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Italian Election Coverage
Aired April 10, 2006 - 18:00:00 ET
THIS IS A RUSH TRANSCRIPT. THIS COPY MAY NOT BE IN ITS FINAL FORM AND MAY BE UPDATED.
JONATHAN MANN, CNN HOST: Into the early hours in Italy. A close election drags on with a stunningly close count. Silvio Berlusconi is struggling for reelection and still no final result.
Hello and welcome.
From the moment the early numbers started emerging, they were wrong. First, Romano Prodi looked likely to be elected to lead a center left government. Then Prime Minister Berlusconi's center right coalition seemed to hang on, at least in the upper house of parliament.
Then it looked like the prime minister would hold both houses, but only barely.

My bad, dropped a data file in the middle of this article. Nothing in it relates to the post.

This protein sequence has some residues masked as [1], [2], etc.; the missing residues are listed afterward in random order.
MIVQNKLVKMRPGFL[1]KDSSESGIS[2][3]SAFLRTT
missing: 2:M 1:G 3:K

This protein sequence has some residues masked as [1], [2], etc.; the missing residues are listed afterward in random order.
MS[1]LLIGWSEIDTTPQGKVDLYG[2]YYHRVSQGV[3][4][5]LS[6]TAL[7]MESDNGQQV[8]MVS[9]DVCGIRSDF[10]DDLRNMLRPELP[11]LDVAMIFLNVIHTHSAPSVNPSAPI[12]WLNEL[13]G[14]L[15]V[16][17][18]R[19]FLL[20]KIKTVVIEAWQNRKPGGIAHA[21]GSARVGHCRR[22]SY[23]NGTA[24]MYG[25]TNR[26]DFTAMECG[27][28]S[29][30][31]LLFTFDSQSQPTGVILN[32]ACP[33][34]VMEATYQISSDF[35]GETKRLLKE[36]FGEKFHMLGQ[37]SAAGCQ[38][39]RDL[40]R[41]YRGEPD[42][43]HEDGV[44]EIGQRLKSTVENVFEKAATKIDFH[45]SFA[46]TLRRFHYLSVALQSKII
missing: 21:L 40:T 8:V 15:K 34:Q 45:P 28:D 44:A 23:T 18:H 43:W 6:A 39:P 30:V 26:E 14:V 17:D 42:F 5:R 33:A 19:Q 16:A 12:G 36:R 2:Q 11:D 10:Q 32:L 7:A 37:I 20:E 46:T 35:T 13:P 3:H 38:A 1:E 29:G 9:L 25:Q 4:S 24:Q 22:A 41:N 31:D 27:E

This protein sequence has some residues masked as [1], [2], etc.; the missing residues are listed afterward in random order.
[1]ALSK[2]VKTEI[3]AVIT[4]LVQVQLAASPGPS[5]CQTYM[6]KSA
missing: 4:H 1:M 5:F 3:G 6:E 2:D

Now you would have to be brave or foolish to guess, and most people in Italy are just waiting to see if they have elected a weak government or a paralyzed one.
On our program today, Italy's election.
We begin with our Rome bureau chief, Alessio Vinci, who I expect thought he would be in bed by now -- Alessio.
ALESSIO VINCI, CNN ROME BUREAU CHIEF: Well, Jonathan, you know, Italian politicians never agree on anything, and tonight perhaps for the first time they agree at least on one thing, and that is that these elections are too close to call and that it would be impossible, very difficult, to project a winner until the very last vote is counted.
The very latest results show that Mr. Berlusconi is leading in the upper house of parliament with 50 percent of the votes against a 49.1 percent for Mr. Prodi. The situation is the other way around in the lower house of parliament, where Mr. Prodi is ahead with 50.4 percent of the vote against 49.1 percent of the vote for Mr. Berlusconi.
In some districts, Jonathan, it is really a fighting battle to the last vote, and we are talking about just a few thousand differences between the winner and the loser.
(voice-over): The campaign was bitterly fought. The race is tight and the stakes are high. The results too close to call.